Ice-ocean interactions in Antarctica - what drives future sea-level rise?
Dr. Ronja Reese
INF 229 - Zoom Meeting - internal link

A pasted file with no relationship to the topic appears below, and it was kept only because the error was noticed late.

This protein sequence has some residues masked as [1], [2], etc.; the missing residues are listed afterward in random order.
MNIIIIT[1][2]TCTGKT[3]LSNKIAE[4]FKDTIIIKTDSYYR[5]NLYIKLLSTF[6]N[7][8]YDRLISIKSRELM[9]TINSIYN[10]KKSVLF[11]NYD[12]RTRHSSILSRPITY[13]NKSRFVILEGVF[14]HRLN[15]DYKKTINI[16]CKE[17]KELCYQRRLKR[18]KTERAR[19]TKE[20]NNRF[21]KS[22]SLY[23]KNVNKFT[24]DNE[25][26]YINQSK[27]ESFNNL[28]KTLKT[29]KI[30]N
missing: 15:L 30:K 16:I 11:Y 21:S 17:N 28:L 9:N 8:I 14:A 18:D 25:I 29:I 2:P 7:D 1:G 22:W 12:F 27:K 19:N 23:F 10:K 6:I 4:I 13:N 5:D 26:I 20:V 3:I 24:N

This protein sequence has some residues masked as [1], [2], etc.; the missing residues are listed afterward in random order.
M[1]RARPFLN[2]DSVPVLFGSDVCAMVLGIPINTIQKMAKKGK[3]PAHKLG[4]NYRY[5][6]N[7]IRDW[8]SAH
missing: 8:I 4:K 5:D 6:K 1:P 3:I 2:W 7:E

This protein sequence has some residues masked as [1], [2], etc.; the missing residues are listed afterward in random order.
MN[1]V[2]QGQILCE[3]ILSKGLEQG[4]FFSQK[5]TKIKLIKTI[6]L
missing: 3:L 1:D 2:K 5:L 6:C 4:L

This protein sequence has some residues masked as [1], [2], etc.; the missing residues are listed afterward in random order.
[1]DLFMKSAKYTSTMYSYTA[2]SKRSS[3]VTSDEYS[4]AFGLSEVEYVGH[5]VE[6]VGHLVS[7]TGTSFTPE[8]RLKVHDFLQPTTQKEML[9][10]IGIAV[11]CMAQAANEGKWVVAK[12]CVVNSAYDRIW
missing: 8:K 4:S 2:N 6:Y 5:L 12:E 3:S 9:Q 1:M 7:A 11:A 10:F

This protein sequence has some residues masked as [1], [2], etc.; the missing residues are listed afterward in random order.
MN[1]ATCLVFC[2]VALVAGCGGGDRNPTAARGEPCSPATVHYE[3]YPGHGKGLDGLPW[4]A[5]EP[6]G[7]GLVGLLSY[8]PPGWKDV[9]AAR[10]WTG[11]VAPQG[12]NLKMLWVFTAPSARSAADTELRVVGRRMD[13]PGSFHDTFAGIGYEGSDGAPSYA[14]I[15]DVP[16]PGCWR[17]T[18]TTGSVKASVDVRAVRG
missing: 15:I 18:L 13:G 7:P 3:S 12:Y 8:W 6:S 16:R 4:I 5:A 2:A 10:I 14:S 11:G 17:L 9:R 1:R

The Antarctic Ice Sheet’s contribution to global sea level rise has accelerated in the past decade and is expected to increase further in the future, with implications for coastal regions worldwide. At present, its mass loss is mainly driven through the interaction with the surrounding Southern Ocean: at the fringes of the ice sheet, enhanced melting and calving cause glaciers to accelerate and retreat. The underlying processes and their influence on future mass losses can be examined with numerical models that encompass the dynamics of the ice sheet as well as melting physics at the ice-ocean interface. Understanding these processes is particularly important because glacier retreat can trigger – and might have already triggered - an irreversible collapse of marine regions such as the West Antarctic Ice Sheet that stores more than 3 meters of sea-level rise.